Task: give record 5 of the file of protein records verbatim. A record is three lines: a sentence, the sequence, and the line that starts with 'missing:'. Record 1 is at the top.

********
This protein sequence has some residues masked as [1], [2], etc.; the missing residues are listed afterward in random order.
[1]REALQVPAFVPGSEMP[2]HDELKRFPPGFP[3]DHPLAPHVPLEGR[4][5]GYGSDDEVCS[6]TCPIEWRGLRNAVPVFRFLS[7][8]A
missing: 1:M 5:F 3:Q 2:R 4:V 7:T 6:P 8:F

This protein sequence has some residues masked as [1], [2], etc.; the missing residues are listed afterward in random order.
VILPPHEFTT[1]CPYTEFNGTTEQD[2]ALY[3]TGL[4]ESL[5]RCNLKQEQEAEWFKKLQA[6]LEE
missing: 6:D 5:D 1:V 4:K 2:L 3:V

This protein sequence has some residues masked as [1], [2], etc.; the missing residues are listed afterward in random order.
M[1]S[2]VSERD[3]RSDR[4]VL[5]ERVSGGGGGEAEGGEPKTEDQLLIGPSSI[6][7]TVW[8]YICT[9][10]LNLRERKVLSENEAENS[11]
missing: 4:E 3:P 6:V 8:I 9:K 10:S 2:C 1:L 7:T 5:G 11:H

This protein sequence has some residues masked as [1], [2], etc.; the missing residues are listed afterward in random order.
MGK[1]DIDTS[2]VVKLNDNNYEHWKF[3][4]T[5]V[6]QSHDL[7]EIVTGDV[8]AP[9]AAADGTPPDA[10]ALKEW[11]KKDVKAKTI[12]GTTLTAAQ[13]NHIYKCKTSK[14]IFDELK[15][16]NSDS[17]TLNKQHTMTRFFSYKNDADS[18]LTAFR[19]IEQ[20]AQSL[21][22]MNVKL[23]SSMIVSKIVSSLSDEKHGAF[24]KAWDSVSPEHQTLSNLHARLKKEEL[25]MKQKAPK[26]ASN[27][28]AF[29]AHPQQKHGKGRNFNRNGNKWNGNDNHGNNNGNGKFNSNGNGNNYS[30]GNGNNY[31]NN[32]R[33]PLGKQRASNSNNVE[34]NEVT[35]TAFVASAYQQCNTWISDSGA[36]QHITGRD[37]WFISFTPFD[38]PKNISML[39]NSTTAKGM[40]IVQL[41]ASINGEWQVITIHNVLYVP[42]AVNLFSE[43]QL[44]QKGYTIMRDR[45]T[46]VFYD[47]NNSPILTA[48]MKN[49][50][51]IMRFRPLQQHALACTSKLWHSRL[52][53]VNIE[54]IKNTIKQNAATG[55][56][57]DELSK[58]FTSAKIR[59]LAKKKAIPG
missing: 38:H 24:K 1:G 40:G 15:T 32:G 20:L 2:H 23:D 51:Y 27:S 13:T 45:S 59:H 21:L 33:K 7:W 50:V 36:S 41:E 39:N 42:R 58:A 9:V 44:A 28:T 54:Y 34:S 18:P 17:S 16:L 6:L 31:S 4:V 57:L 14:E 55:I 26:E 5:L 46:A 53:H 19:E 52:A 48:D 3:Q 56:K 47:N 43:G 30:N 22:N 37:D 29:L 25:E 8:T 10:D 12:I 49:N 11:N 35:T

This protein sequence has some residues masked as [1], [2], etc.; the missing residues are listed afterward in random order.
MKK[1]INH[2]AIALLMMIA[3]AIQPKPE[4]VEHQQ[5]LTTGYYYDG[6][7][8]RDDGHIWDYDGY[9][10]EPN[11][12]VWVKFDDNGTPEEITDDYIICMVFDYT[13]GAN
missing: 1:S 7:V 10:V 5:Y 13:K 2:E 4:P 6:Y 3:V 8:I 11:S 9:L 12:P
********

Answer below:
This protein sequence has some residues masked as [1], [2], etc.; the missing residues are listed afterward in random order.
MKK[1]INH[2]AIALLMMIA[3]AIQPKPE[4]VEHQQ[5]LTTGYYYDG[6][7][8]RDDGHIWDYDGY[9][10]EPN[11][12]VWVKFDDNGTPEEITDDYIICMVFDYT[13]GAN
missing: 1:S 7:V 10:V 5:Y 13:K 2:E 4:P 6:Y 3:V 8:I 11:S 9:L 12:P